Manzil Unhi Ko Milti Hai,
Jinke Sapnon Mein Jaan Hoti Hai
Pankh Se Kuch Nahi Hota,
Hauslon Se Udaan Hoti Hai
These lines summarise the life of a bidi worker – Mousumi Khatun. Not long ago, Mousumi along with her family used to roll bidis at Murshidabad village.
This 19-year-old girl has shown the world that just because life doesn’t deal you the right cards, it doesn’t mean you give up!
She might not have been born in the family that could support her dream to become a doctor but she decided not to use it as an excuse. She bravely fought for her dream – to become a doctor – to build a life for herself and her family. And, now she is a first-year MBBS student at Calcutta National Medical College and taking giant steps towards her dream.
“In families where one person is dedicated to making bidis, the earning potential is Rs 150 a day for 1,000 of them. But my mother has her household chores to do and so can manage about 800 to 900 a day. I used to help her when I was home,” Mousumi told it to Telegraph.”
There is a reason why they say Strong Moms Raise Strong Daughters. Mousumi’s mother has been her biggest supporter and pillar of strength.
“My mother was married when she was in Class VIII and could not continue her studies despite wanting to. She has had to raise us single-handedly but she never gave up. She keeps telling me that I should first become financially independent and only then marry,” she said.
“Whenever I returned home and took it easy for a few hours, it was my mother who would remind me that I should not waver from my goal. She made it clear that it was not possible for her to fund my higher studies and so I should score enough to win scholarships,” Mousumi said.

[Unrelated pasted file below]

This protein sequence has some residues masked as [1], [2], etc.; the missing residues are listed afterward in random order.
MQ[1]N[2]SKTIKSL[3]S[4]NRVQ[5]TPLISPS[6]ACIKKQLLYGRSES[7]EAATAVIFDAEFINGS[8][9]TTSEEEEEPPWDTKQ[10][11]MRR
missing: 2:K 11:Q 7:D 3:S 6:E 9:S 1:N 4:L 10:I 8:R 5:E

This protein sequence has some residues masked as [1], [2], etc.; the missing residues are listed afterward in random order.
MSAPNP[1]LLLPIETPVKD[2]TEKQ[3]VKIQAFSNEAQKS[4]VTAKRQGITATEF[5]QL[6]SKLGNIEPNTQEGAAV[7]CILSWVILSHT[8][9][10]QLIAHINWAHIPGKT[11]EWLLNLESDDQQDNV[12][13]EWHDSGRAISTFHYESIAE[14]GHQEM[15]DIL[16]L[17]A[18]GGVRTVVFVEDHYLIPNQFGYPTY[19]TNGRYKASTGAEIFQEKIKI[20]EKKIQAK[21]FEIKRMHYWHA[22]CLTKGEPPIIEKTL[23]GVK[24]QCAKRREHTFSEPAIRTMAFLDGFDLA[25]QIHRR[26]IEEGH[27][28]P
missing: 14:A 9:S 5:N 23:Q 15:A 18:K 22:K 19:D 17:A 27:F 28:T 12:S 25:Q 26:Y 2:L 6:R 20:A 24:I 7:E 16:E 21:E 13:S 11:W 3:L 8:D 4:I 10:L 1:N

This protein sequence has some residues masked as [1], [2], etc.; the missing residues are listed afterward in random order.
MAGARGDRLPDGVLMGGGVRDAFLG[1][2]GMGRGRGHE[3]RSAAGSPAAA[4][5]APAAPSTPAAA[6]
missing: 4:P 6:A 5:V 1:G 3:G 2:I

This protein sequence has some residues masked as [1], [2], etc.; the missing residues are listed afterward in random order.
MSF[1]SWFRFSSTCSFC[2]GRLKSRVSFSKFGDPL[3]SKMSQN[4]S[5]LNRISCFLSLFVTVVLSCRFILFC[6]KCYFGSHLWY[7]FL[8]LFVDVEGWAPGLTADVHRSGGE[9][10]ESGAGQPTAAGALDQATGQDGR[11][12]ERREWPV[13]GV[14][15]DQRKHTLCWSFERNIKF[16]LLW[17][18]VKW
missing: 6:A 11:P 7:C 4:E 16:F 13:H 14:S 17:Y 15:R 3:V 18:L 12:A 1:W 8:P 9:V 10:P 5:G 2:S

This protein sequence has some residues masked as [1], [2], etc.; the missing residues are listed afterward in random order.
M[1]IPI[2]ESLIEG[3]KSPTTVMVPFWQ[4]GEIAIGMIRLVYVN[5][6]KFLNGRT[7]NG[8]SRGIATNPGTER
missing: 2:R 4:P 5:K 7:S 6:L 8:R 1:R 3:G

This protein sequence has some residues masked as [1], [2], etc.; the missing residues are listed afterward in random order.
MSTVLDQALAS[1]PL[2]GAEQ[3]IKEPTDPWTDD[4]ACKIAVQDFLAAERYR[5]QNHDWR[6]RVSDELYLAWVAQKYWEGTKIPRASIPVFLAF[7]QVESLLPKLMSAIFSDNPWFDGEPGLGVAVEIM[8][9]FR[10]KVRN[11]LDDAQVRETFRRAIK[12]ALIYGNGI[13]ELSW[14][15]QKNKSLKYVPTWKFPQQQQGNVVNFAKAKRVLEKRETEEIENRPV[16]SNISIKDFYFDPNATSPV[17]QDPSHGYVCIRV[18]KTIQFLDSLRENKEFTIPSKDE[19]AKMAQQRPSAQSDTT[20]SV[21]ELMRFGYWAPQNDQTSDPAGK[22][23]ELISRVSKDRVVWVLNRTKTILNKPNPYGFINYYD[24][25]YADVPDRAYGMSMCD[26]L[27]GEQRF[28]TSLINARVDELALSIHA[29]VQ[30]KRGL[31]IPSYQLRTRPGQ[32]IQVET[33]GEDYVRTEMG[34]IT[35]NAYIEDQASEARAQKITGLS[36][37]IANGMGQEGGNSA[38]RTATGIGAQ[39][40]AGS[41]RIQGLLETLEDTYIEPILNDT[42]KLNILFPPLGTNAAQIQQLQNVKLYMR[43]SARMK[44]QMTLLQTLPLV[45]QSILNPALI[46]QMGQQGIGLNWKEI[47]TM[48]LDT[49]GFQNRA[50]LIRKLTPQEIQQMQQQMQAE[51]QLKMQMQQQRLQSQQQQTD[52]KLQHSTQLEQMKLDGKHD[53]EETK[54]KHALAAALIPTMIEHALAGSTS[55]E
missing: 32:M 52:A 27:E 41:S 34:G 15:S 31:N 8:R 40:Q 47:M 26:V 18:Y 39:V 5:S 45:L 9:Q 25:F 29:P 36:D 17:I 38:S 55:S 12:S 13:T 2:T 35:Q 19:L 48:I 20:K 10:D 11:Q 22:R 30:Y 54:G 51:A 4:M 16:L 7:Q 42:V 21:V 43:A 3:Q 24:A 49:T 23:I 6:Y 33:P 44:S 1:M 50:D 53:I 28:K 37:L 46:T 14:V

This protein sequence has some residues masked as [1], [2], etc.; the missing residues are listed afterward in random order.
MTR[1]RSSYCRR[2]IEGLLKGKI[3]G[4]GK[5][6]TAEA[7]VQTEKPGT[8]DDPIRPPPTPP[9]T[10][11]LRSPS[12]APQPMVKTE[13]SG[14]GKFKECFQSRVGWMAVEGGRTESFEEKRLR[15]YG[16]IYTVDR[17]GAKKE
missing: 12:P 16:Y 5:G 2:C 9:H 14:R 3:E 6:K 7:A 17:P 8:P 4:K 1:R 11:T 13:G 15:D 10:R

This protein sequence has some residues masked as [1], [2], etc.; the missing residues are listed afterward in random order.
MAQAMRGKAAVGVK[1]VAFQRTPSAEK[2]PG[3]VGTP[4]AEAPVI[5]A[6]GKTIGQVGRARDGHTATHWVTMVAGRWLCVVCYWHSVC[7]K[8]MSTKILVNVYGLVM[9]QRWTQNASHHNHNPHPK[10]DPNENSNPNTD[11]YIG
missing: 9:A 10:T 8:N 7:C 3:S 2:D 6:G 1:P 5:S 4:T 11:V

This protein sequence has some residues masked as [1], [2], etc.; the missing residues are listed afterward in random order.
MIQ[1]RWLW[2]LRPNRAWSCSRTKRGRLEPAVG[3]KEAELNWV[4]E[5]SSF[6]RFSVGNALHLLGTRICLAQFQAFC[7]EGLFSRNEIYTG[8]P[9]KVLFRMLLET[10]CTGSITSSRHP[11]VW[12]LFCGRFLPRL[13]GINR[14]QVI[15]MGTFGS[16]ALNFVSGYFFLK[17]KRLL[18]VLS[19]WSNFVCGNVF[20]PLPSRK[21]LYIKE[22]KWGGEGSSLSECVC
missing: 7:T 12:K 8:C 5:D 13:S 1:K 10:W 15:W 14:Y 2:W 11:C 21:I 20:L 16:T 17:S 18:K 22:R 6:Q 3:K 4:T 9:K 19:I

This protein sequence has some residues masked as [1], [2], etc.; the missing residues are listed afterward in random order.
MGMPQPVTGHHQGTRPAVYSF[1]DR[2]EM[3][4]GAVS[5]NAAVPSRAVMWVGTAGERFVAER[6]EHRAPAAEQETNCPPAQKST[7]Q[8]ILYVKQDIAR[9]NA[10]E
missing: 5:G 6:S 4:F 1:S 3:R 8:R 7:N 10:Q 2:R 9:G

She might have attended the classes with borrowed books, but her determination and her mother’s support made sure that she achieves her dream to become a cardiologist.
Mousumi scored 83.14% in Madhyamik(Class-10) and 82.6% in the Higher Secondary(Class-12) Examination. And hence, awarded the Dr. Amiya Kumar Bose Memorial Award.
“This scholarship means a lot to me because it will enable me to complete my medical studies without having to worry about how to pay the fees or buy books. We are grateful to her for giving us this opportunity,” said Mousumi about Gitasree Mukherjee, who instituted the scholarship in her father’s name.
“But I am determined to become a good doctor. I want to treat patients who cannot afford to pay for it,” she said.
We hope Mousumi’s inspiring story will help our readers to not give up. We should always remember –
“Magic happens when we don’t give up, even though we want to. The universe always falls in love with a stubborn heart.”
Originally published here
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